Page 2 of 2

Posted: Fri Jan 09, 2004 10:57 am
by Tsielio
my laptop doesn't have a serial port (acer)
the most new laptops only have usb
serial ports don't work that well with laptops

i don't have a fulltime job (too young :)
but cycling + studying (only 18years old) requires a good organisation
i don't have a lot of free time left of course!
school from 8am till 4pm
start training at 5pm

Re: How many hours do you train each year?

Posted: Fri Jan 09, 2004 11:04 am
by martin
Gonzalo, I've got a FT job but wish I could ride FT! Just casual competition in a local club with an occasional TT thrown in. If I count only cycling hours, looking at the logbook it adds up to just over 300 hours for 2003. 2004 I plan to do about 500 hours as I'm planning some Randonee' and will be riding year round. If I qualify for PBP I might do that (we'll see). These amounts do NOT include indoor trainer or time running which I also do.

PBP was in 2003 and i understand it is only every fourth year?

Not Enough

Posted: Fri Jan 09, 2004 1:44 pm
by Cyco
I'm only getting in about 6-8 hrs a week, (but got a mid week ride, 3hs, this week for the first time in ages) at the moment.

Don't wish you could ride like a Pro - 35-40hrs a week on the bike is both VERY tiring and boring! Does get you fit though ;) as long as you can recover properly- Massage, eating , sleeping, more eating, more sleeping.

Two years as a domestic Pro was fun :? but I wouldn't hurry back to it without full Div1 team support.

Posted: Fri Jan 09, 2004 2:52 pm
by manny
I am fortunate to live in the Florida Keys, I train year round non-stop. I ride between 650-700 hours, get about 12,000 miles in.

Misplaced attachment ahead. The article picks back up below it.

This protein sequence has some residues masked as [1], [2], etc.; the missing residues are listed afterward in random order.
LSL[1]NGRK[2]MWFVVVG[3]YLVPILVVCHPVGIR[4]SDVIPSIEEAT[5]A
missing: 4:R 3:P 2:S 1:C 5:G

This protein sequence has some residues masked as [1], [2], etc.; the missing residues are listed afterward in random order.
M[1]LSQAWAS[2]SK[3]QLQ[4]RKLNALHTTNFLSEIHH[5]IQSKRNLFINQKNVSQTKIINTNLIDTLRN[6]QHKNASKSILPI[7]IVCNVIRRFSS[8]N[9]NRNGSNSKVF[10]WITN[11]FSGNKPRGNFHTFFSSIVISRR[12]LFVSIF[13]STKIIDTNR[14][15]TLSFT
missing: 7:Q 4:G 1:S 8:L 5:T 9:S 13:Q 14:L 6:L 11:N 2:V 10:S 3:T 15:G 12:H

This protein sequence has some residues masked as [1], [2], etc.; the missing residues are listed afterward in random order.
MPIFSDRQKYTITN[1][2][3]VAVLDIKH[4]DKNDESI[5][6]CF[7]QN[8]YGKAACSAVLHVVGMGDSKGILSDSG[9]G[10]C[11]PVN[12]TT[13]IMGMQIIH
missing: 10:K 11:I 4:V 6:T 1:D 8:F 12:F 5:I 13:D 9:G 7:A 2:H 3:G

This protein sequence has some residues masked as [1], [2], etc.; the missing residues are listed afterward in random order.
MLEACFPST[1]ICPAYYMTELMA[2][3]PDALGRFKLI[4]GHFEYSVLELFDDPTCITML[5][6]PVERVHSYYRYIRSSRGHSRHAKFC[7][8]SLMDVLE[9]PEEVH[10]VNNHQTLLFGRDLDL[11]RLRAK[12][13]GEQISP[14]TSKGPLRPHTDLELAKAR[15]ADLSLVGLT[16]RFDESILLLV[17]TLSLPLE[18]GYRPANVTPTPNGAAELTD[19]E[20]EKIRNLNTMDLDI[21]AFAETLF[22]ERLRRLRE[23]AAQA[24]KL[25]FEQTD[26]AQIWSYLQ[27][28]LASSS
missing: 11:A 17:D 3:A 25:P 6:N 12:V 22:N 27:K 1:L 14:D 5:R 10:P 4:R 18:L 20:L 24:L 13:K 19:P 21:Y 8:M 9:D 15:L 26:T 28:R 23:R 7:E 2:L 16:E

Posted: Fri Jan 09, 2004 2:55 pm
by spaniardclimber
That's my dream...to live in a country with light from 7 am to 9 pm and warm weather year round!!

Posted: Fri Jan 09, 2004 3:06 pm
by Tsielio
are there mountains and high level races also???

Posted: Fri Jan 09, 2004 3:13 pm
by manny
News flash. This time of year it is dark by 6pm. I have to find time early morning or middle of the day to train. I can't train in the evening. I am also in the gym for about 1.5 hours a day.

Posted: Fri Jan 09, 2004 3:19 pm
by manny
There are no mountains. Flat as a pancake. Lots of wind year round. Have to go up to the mainland for races, many races in Florida for all levels of amateurs, not many pro level races. I am leaving today on a friend's plane with three other riders for a race.

Posted: Fri Jan 09, 2004 3:21 pm
by Tsielio
belgium is a really small country but during the road season there are 10races on the same day sometimes

a bit hilly but mainly cobblestones...

Posted: Fri Jan 09, 2004 3:30 pm
by manny
It would be great to be able to ride mountains all the time. I would settle for some hills. I'll take a pass on the cobblestones.

Re: How many hours do you train each year?

Posted: Fri Jan 09, 2004 5:27 pm
by bobalou
martin wrote:
Gonzalo, I've got a FT job but wish I could ride FT! Just casual competition in a local club with an occasional TT thrown in. If I count only cycling hours, looking at the logbook it adds up to just over 300 hours for 2003. 2004 I plan to do about 500 hours as I'm planning some Randonee' and will be riding year round. If I qualify for PBP I might do that (we'll see). These amounts do NOT include indoor trainer or time running which I also do.

PBP was in 2003 and i understand it is only every fourth year?


You're absolutely correct, Martin! Even better, that gives me 4 years to qualify. :) I'm new to randonnee and I thougt PBP was yearly, my bad. I'll consider qualifying a success but I'm sure I can do it .. I think avoiding injury like pulled muscles etc will be the issue for me. I'm sure I could sub BMB instead. Either way, they're both real bears. :shock:

Great Rides

Posted: Sat Jan 10, 2004 4:19 am
by Cyco
Theres some rides around Sydney that allow you to put in a long ride ~180-210km with several climbs of 10- 12km and great weather (top of the climbs can get a bit cloudy at times). Give it a couple of weeks and it wont get dark till 9.30pm and still be 28-35C.